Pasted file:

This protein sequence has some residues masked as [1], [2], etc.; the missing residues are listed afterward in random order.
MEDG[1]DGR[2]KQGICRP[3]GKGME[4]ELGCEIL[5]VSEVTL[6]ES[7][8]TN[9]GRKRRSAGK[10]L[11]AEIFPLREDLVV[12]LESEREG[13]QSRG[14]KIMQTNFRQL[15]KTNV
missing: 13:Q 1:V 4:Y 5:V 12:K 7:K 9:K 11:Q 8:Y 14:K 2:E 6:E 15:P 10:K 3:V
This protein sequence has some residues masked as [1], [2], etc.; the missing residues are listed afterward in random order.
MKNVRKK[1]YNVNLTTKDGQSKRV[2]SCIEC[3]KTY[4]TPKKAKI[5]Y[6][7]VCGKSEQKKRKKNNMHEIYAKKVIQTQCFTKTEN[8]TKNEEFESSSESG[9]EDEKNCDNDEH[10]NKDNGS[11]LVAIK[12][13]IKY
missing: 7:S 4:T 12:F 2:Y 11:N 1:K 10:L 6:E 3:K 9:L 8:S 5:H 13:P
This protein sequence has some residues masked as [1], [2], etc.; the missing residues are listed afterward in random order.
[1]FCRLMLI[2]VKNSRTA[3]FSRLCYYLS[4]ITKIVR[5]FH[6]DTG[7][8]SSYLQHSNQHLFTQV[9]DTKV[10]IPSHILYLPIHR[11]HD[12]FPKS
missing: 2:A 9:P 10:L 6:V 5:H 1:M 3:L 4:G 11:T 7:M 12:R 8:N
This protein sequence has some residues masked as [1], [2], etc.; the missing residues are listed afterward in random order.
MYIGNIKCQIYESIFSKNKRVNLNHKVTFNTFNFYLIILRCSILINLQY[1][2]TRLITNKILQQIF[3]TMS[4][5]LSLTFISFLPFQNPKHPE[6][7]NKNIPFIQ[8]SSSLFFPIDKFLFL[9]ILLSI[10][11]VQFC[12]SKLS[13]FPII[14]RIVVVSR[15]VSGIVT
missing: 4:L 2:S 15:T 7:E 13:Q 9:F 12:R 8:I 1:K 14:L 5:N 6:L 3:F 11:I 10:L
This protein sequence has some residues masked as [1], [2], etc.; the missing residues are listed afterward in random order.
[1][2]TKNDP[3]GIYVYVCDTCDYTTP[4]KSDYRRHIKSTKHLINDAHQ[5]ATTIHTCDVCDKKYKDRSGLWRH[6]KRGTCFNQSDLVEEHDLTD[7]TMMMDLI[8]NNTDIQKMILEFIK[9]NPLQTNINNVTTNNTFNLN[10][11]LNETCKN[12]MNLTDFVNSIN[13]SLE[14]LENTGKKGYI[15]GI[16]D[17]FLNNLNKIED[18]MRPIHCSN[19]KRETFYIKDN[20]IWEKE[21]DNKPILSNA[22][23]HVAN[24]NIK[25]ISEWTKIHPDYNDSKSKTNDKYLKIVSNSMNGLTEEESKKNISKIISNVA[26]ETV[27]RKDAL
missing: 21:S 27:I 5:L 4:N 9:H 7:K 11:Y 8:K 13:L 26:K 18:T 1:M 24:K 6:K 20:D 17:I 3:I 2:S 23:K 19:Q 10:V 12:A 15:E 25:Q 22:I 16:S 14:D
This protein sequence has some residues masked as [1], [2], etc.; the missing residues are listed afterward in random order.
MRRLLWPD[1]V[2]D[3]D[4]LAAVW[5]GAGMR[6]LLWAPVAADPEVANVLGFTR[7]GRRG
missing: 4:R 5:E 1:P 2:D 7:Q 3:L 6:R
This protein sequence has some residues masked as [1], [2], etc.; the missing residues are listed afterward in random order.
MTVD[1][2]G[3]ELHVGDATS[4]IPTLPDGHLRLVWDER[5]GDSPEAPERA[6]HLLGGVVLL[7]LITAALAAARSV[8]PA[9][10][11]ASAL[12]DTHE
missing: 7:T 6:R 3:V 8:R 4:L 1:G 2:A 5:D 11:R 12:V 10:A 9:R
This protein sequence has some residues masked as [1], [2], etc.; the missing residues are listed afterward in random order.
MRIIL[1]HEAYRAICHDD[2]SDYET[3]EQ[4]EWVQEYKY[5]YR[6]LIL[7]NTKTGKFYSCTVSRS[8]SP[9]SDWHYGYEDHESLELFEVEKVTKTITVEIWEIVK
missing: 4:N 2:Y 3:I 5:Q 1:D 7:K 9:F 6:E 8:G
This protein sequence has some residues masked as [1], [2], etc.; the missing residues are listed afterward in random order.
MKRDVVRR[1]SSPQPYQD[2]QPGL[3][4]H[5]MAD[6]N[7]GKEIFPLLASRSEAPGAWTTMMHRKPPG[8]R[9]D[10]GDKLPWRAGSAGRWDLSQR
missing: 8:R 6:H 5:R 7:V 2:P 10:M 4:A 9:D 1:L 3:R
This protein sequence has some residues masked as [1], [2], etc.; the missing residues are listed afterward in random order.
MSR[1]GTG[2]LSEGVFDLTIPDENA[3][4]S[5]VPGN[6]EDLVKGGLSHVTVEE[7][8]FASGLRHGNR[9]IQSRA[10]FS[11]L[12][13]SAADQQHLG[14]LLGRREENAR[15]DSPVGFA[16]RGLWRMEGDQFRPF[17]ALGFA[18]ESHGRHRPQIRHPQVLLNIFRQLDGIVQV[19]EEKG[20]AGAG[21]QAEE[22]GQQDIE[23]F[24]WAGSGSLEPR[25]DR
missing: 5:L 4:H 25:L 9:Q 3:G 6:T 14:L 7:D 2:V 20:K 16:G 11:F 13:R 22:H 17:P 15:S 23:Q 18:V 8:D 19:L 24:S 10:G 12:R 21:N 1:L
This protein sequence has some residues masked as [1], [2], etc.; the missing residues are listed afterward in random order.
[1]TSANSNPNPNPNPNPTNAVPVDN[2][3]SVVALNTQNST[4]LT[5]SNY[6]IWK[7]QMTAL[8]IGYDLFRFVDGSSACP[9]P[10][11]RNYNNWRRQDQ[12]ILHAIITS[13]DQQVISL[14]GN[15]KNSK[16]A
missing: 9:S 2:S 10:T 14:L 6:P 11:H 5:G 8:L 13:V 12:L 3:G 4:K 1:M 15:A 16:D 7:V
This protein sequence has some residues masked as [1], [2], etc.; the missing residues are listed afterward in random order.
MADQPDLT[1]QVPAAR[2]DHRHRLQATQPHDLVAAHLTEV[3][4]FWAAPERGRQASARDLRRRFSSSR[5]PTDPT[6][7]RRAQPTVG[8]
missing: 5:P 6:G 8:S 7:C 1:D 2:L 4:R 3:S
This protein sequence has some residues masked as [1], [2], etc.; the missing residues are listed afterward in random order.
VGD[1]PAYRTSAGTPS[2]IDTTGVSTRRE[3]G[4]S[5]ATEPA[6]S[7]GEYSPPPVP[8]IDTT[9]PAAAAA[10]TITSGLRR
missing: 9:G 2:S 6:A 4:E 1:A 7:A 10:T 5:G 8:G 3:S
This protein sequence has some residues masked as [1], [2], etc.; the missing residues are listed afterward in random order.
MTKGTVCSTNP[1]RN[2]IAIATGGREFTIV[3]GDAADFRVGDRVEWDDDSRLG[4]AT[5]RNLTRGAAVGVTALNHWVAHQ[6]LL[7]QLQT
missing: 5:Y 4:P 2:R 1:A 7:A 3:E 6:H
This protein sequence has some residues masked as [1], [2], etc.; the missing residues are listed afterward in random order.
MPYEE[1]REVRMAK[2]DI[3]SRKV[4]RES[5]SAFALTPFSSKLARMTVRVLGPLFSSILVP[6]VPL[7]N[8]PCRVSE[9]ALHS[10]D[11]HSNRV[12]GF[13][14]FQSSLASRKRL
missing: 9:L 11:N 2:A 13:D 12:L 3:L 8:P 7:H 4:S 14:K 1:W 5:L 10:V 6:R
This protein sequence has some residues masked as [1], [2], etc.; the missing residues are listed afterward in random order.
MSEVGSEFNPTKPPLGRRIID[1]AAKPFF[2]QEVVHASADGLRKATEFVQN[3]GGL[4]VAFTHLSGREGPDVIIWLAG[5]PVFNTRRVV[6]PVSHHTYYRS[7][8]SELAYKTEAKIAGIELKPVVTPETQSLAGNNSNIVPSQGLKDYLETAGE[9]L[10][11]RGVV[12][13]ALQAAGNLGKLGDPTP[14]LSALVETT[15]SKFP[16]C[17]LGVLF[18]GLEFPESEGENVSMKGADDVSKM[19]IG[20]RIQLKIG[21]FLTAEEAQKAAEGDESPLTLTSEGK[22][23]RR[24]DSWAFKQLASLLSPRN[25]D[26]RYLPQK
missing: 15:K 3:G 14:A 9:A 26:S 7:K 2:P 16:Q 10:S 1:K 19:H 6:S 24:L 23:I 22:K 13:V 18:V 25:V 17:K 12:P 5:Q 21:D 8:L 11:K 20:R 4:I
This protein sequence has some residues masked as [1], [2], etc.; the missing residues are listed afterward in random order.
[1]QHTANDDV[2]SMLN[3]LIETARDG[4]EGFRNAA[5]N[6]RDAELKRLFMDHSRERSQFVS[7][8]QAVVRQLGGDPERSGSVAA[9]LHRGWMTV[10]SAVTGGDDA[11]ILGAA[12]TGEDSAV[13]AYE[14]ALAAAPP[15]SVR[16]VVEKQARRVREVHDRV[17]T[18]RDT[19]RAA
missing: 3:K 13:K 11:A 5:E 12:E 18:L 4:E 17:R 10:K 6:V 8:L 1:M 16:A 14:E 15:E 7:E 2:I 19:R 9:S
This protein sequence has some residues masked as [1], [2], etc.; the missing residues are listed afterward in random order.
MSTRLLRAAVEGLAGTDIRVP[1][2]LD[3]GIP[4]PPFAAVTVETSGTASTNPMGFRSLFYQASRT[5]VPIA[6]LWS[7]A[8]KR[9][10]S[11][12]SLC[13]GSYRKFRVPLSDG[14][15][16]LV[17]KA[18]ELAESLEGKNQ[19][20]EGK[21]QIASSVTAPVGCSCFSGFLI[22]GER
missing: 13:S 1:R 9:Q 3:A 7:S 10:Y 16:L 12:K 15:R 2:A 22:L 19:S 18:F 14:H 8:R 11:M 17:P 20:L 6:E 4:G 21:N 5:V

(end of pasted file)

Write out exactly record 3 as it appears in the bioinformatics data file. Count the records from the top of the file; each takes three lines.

This protein sequence has some residues masked as [1], [2], etc.; the missing residues are listed afterward in random order.
[1]FCRLMLI[2]VKNSRTA[3]FSRLCYYLS[4]ITKIVR[5]FH[6]DTG[7][8]SSYLQHSNQHLFTQV[9]DTKV[10]IPSHILYLPIHR[11]HD[12]FPKS
missing: 2:A 9:P 10:L 6:V 5:H 1:M 3:L 4:G 11:T 7:M 12:R 8:N